- Created on Wednesday, 12 August 2015 12:18
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The General Counsel for the National Labor Relations Board issued a report providing guidance to employers when drafting employee handbooks. Report (GC 15-04). Over the past few years many standard handbook provisions have been found to violate section 7 of the National Labor Relations Act. That section allows both union and non-union employees to engage in protected concerted activity for their mutual aid and protection. Employers have struggled to keep current with the rapidly changing requirements, and have often found that their good faith efforts to comply fall short of the Board’s expectations. The new report sheds greater light on what has become an extremely nuanced approach to handbook drafting.
The report dissects numerous case decisions and tries to explain the subtle differences between lawful and unlawful language. It covers the major areas which have been the focus of recent litigation. These include confidentiality rules, employee conduct toward the company and supervisors, employee conduct toward co-workers, employee interaction with third parties, use of company logos and trademarks, restrictions on video and audio recordings at work, restrictions on leaving work, and conflict of interest rules. Non-union employers in particular will likely be astonished when reading the Board’s position on these issues, but failure to comply can lead to serious repercussions.
While lengthy, employers are encouraged to read the full report, however, the following summary provides a flavor for the types of issues companies need to be aware of when drafting employee handbooks. Further, if your handbook has not been reviewed in the last year, it is likely to be out of compliance.
The general rule is that any policy violates the NLRA if it has a chilling effect on section 7 rights, even if it doesn’t explicitly prohibit section 7 activity. The test is whether employees would reasonably construe the rule as prohibiting their section 7 rights. Of course rules or policies written in response to union organizing activity, or to expressly restrict employee rights is illegal per se.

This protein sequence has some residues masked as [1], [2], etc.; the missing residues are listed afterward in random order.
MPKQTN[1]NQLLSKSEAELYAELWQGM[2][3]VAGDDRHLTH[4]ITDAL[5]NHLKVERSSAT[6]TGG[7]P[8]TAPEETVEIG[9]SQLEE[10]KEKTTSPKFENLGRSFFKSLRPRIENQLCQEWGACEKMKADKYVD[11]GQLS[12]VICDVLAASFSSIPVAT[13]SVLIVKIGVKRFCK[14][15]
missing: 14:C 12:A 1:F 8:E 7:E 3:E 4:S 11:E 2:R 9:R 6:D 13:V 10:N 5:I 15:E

With this background in mind, the Board’s position is that employees have a section 7 right to discuss wages, hours, and other terms and conditions of employment with fellow employees and outsiders. Any attempt to restrict such discussion through a confidentiality provision is unlawful. Confidentiality provisions must be limited to protecting other forms of proprietary information unrelated to wages, hours and conditions of employment.
Perhaps the most alarming area is the scope of conduct employees may engage in when criticizing supervisors and management. The Board has found that rules prohibiting disrespectful, negative, inappropriate or rude conduct toward management are generally unlawful. Even if such statements are false or defamatory they are protected, unless they are made with “malice,” Under the malice standard, an employer must prove the statement was knowingly false, or was made with reckless disregard for the truth. With the rise of social media, many of the offensive statements are now made online and reach an audience far greater than the water cooler talk of the past. Under the Board’s rules, however, such statements are equally protected.
Employers have more leeway in prohibiting negative statements regarding co-workers, clients and competitors. Also, truly insubordinate statements are also prohibited, but given recent rulings it is very difficult to determine when such statements may in fact be found lawful. In addition, rules limiting criticism of the employer’s products are generally permitted.
Further, rules limiting the right to communicate with third parties, including government agencies, unions, or the press are generally illegal. Employees also have the right to use company names and logos in protest information such as signs and leaflets, provided they fall under the non-commercial fair use doctrine.
Another puzzling position is the right of employees to photograph, videotape and record activities in the workplace. Employers often prohibit such activity, but now do so at the risk of violating the NLRA. The Board takes the position that such recordings are permissible during non-work time if done in furtherance of section 7 rights. To defend such policies, employers must be able to show some strong privacy interest, and the example provided is patient privacy in a medical setting.
While the information above summarizes some of the Board’s positions, it is critical that a careful review of the specific language used in handbooks be undertaken by labor counsel prior to publication in order to avoid unfair labor practice charges.